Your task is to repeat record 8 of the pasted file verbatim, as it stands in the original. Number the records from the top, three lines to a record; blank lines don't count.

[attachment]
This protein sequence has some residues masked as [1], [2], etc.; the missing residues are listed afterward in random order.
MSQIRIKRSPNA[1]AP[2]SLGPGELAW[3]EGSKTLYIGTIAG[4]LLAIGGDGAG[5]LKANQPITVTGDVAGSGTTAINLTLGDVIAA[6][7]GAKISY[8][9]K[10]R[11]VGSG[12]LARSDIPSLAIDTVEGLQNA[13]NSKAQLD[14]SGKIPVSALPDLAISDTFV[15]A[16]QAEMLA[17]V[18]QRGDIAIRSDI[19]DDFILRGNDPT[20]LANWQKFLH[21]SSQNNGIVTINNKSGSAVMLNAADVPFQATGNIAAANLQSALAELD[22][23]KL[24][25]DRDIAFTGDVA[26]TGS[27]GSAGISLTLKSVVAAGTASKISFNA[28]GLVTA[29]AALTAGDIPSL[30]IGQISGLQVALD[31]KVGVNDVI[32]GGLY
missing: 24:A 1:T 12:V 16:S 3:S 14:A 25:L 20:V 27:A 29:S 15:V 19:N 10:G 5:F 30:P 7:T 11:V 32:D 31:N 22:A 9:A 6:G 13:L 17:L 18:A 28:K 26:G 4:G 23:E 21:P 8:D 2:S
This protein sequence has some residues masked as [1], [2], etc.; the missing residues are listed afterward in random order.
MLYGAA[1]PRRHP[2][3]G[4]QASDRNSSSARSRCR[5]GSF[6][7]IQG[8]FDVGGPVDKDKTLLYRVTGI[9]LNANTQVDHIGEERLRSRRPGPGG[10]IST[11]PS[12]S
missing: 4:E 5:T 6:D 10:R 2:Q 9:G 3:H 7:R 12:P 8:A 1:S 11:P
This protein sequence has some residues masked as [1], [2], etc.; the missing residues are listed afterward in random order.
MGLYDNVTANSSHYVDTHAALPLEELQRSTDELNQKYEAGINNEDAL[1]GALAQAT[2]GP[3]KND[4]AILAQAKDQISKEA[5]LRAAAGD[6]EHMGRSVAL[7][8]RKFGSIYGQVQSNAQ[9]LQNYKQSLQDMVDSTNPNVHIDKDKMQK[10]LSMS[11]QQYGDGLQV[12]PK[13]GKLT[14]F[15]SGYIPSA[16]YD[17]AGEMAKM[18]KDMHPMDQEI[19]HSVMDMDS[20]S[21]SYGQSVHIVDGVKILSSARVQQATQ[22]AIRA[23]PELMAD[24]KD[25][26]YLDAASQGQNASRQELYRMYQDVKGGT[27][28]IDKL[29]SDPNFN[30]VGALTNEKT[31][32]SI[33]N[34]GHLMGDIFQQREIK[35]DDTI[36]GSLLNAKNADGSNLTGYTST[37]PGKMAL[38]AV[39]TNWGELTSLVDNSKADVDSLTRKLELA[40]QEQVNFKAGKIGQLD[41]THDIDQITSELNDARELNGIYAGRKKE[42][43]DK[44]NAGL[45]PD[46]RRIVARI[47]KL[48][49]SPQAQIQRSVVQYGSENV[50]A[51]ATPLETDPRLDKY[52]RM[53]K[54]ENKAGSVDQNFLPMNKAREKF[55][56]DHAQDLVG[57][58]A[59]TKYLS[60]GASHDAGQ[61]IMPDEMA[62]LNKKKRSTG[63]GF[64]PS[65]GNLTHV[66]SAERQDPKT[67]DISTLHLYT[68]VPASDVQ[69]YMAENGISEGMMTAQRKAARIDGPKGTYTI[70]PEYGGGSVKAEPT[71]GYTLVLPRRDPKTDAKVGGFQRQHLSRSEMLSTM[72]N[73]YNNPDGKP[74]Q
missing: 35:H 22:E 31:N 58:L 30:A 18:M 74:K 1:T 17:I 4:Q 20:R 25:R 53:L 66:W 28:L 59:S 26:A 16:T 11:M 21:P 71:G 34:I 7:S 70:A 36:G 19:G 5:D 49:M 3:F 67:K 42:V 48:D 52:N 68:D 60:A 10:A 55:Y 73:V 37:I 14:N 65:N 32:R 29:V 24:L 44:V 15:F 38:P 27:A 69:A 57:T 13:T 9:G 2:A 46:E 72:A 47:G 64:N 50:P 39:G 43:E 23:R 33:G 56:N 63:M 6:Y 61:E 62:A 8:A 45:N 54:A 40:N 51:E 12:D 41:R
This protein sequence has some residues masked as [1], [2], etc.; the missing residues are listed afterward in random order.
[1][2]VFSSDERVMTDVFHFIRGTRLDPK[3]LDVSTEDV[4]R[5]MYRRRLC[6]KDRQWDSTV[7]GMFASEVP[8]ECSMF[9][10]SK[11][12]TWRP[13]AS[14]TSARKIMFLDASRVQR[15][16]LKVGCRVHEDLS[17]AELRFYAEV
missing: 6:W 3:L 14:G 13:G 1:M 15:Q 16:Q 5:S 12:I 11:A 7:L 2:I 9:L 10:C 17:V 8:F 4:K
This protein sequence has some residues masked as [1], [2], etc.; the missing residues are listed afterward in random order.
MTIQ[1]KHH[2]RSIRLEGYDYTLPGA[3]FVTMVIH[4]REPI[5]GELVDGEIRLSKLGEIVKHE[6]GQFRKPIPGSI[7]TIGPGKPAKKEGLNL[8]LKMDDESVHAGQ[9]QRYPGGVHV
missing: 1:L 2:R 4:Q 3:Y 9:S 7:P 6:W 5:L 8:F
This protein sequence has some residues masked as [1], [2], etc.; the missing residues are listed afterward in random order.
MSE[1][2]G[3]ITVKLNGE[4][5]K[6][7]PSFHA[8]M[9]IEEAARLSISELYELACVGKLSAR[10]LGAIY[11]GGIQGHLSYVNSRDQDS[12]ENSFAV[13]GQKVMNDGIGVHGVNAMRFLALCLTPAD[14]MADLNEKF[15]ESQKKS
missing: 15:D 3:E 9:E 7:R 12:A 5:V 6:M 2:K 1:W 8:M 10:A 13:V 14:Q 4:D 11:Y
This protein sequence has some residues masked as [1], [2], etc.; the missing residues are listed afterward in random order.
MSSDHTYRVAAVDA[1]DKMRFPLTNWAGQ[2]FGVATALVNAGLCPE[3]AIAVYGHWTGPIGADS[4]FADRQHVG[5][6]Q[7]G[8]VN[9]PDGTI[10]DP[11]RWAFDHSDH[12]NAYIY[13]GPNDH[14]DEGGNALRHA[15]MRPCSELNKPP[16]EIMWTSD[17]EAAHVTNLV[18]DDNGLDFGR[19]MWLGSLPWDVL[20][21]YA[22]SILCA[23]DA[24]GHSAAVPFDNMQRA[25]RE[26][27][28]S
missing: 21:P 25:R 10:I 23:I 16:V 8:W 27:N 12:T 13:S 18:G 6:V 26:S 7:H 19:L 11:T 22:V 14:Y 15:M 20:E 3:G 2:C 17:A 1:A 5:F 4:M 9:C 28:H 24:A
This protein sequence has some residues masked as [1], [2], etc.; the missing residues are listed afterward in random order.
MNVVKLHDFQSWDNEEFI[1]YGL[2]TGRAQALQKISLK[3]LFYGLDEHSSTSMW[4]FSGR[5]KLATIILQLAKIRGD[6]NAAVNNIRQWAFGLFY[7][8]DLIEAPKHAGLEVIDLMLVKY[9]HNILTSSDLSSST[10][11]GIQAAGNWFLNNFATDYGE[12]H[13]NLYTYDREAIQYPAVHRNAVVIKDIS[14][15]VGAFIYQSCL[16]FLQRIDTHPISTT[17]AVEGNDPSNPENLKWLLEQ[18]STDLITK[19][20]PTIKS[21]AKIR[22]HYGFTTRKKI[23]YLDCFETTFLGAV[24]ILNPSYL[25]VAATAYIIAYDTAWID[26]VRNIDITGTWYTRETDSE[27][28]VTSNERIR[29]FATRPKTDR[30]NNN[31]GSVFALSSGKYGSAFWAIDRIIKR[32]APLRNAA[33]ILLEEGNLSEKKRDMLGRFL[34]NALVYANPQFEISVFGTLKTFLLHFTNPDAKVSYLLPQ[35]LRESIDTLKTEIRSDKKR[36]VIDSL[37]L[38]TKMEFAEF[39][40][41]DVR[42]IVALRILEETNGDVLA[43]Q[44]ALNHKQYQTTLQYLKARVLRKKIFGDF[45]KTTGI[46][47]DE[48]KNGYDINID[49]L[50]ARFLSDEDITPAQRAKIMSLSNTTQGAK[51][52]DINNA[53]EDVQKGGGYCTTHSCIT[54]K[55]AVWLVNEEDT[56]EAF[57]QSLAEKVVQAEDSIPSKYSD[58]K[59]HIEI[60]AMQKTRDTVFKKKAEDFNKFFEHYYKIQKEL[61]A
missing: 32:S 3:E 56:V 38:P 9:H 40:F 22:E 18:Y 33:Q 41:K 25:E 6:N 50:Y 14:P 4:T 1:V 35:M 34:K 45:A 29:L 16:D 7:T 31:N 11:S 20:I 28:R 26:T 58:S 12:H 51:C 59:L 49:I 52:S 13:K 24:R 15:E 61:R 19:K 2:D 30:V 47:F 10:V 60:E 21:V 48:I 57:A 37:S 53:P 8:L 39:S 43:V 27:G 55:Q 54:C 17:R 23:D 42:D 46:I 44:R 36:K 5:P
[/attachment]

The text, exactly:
This protein sequence has some residues masked as [1], [2], etc.; the missing residues are listed afterward in random order.
MNVVKLHDFQSWDNEEFI[1]YGL[2]TGRAQALQKISLK[3]LFYGLDEHSSTSMW[4]FSGR[5]KLATIILQLAKIRGD[6]NAAVNNIRQWAFGLFY[7][8]DLIEAPKHAGLEVIDLMLVKY[9]HNILTSSDLSSST[10][11]GIQAAGNWFLNNFATDYGE[12]H[13]NLYTYDREAIQYPAVHRNAVVIKDIS[14][15]VGAFIYQSCL[16]FLQRIDTHPISTT[17]AVEGNDPSNPENLKWLLEQ[18]STDLITK[19][20]PTIKS[21]AKIR[22]HYGFTTRKKI[23]YLDCFETTFLGAV[24]ILNPSYL[25]VAATAYIIAYDTAWID[26]VRNIDITGTWYTRETDSE[27][28]VTSNERIR[29]FATRPKTDR[30]NNN[31]GSVFALSSGKYGSAFWAIDRIIKR[32]APLRNAA[33]ILLEEGNLSEKKRDMLGRFL[34]NALVYANPQFEISVFGTLKTFLLHFTNPDAKVSYLLPQ[35]LRESIDTLKTEIRSDKKR[36]VIDSL[37]L[38]TKMEFAEF[39][40][41]DVR[42]IVALRILEETNGDVLA[43]Q[44]ALNHKQYQTTLQYLKARVLRKKIFGDF[45]KTTGI[46][47]DE[48]KNGYDINID[49]L[50]ARFLSDEDITPAQRAKIMSLSNTTQGAK[51][52]DINNA[53]EDVQKGGGYCTTHSCIT[54]K[55]AVWLVNEEDT[56]EAF[57]QSLAEKVVQAEDSIPSKYSD[58]K[59]HIEI[60]AMQKTRDTVFKKKAEDFNKFFEHYYKIQKEL[61]A
missing: 32:S 3:E 56:V 38:P 9:H 40:F 22:E 18:Y 33:Q 41:K 25:E 6:N 50:Y 14:P 4:T 1:V 35:M 34:K 45:A 29:L 16:D 7:T 31:N 11:S 20:I 28:R 26:T 58:S 12:H 51:C 59:L 49:I 52:S 13:K 24:R 15:E 61:R 19:K 2:D 30:V 47:F 10:V 60:E 21:V 48:I 57:A 37:S 53:P 8:L 39:S 43:V 27:G 55:Q 54:C 17:R 23:D 42:D 46:I 44:R 36:K 5:P